Editor’s note: A version of this column ran on the author’s website April 15, 2013. For the original, click here.
I knew today was going to be an important day before it started—at least for me. It was the first day of spring break, and coming off a five-day conference/spiritwalk I had no plans on stopping.
On the work end, today was the day I planned on starting my blog. I’ve had a sort of vendetta against starting one since I thought the open accessibility meant the Internet was going to be full of idiots writing idiot things. But since I’ve started writing, I’ve realized that media credentials do not cure idiocy. Even at the highest level of journalism.
And having chosen to make a career in a field that (should) value honesty above all others, I’m not ashamed to admit that sometimes I get caught up in the media cycle of events. As a result, some of my passions and flag-waving over the years have dwindled. It happens to all of us.
But some events—the ones that connect with us, the ones that makes us think—“Wow, that could’ve been me.” —those are the events that make me want to get a flag tatted across my chest.
The Boston Marathon bombing is one of those events. It could’ve happened to me at any Laker, Dodger, or Niner game. Though after I first heard the news, my feelings were all buried under an intense, seething layer of frustration. I came to the realization that as humans, we are always going to do this to each other. We’ve been on this planet for thousands of years, evolving and ever changing, yet as a species we will never advance past our baser natures, even when the lives of many innocents are at stake. As we become more and more advanced, there is no evidence in the annals of our history to contradict the fact that we will kill this Earth long before it’s engulfed by our dying Sun in 4 billion years.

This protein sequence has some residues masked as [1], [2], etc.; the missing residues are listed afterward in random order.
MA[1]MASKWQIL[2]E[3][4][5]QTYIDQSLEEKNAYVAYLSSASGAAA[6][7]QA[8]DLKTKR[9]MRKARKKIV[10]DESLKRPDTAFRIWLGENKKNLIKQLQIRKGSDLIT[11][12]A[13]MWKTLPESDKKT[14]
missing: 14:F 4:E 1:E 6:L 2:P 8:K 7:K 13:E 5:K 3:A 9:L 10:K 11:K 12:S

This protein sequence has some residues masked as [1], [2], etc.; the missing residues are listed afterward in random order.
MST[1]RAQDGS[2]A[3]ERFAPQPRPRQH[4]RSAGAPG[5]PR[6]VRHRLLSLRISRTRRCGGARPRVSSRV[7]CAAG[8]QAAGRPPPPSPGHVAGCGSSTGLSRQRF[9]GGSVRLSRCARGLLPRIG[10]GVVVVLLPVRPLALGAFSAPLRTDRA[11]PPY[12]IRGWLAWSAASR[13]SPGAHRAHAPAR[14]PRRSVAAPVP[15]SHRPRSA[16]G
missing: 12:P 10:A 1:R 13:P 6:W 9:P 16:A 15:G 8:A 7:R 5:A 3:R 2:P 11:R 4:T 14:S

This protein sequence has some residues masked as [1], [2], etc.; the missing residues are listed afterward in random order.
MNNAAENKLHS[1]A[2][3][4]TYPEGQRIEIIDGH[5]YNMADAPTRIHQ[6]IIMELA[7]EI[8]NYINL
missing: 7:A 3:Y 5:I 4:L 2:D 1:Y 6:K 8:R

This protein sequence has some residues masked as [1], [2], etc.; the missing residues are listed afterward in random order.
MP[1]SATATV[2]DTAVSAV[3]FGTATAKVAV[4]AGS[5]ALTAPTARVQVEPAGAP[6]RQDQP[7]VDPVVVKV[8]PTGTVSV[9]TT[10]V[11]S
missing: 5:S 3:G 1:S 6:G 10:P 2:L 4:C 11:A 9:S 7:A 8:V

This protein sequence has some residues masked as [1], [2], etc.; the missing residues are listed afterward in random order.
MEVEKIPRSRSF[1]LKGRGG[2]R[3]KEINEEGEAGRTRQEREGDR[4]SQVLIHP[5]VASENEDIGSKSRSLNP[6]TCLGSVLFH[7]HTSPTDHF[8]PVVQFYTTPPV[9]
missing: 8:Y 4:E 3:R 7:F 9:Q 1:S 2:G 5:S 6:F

The frustration came not from this realization, but the fact that I can’t do anything to prevent this. What flag should I ink on the pecs? “Ban the Bombs 2013”?
As the day progressed and I had more time to process my thoughts, new perspectives helped me maintain. A friend mentioned that despite the tragedy of the events, if nothing else it brings us all back to reality.
We are no better than anyone else. We can all be touched by senseless violence and destruction in any country, at any time. When an isolated bombing by possible foreign terrorists can place such a sense of shock in me, I can only imagine how terrifying sanctioned, scheduled attacks can be to Middle Eastern civilians.
Secondly, a Patton Oswalt quote fleshed out my flag’s design.
“This is a giant planet and we’re lucky to live on it but there are prices and penalties incurred for the daily miracle of existence,” Oswalt wrote on Facebook. “One of them is, every once in awhile, the wiring of a tiny sliver of the species gets snarled and they’re pointed towards darkness.”
“But the vast majority stands against that darkness and, like white blood cells attacking a virus, they dilute and weaken and eventually wash away the evil doers and, more importantly, the damage they wreak. This is beyond religion or creed or nation. We would not be here if humanity were inherently evil. We’d have eaten ourselves alive long ago.”
While I still think it’s going to be that one idiot with some semblance of power and a stockpile of bombs who turns the planet into a permanent post-apocalypse movie (here’s looking at you Kim the Younger), I know I’m one of the good. I had to mediate one of the most difficult situations I’ve ever been in over the weekend, but that’s also helped me see how easy it is to do wrong and how important it is to do good.
I will embrace the good and the good people in my life. I will try to make them better. I will appreciate what I have, and I will not be complacent or lazy or ungrateful. I will live.
But right now, I’m going to pray, pour up, and pour one out for Boston. After writing this, the frustration is gone.
Now I’m just sad.